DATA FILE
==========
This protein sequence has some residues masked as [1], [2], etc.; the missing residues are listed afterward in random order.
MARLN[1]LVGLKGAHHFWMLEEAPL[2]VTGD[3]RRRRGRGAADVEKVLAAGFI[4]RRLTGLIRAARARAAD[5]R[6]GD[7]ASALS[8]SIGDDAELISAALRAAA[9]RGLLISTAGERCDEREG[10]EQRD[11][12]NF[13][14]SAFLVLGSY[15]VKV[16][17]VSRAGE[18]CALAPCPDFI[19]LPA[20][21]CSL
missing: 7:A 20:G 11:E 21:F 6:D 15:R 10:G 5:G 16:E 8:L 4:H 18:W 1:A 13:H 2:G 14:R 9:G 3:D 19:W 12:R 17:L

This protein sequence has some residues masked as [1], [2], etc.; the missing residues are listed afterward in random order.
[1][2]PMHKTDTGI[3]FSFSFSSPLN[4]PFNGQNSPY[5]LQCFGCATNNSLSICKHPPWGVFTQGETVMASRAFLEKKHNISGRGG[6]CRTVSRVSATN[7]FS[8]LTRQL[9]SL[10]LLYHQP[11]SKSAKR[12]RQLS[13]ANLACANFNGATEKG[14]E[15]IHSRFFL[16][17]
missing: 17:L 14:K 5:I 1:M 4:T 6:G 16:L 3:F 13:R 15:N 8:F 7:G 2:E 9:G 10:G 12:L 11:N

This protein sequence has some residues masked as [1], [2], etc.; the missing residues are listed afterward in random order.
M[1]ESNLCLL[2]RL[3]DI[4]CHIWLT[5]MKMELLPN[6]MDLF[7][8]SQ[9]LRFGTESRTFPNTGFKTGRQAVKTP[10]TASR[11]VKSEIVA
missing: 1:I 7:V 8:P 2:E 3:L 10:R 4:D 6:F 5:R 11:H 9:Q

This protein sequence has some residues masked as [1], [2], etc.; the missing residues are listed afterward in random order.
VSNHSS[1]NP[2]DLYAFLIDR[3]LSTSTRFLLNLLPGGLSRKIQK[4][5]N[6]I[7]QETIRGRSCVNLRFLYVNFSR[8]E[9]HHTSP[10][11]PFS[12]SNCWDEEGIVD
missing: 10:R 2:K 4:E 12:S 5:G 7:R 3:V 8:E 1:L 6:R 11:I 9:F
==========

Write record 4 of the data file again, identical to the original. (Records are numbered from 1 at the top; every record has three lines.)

This protein sequence has some residues masked as [1], [2], etc.; the missing residues are listed afterward in random order.
VSNHSS[1]NP[2]DLYAFLIDR[3]LSTSTRFLLNLLPGGLSRKIQK[4][5]N[6]I[7]QETIRGRSCVNLRFLYVNFSR[8]E[9]HHTSP[10][11]PFS[12]SNCWDEEGIVD
missing: 10:R 2:K 4:E 12:S 5:G 7:R 3:V 8:E 1:L 6:R 11:I 9:F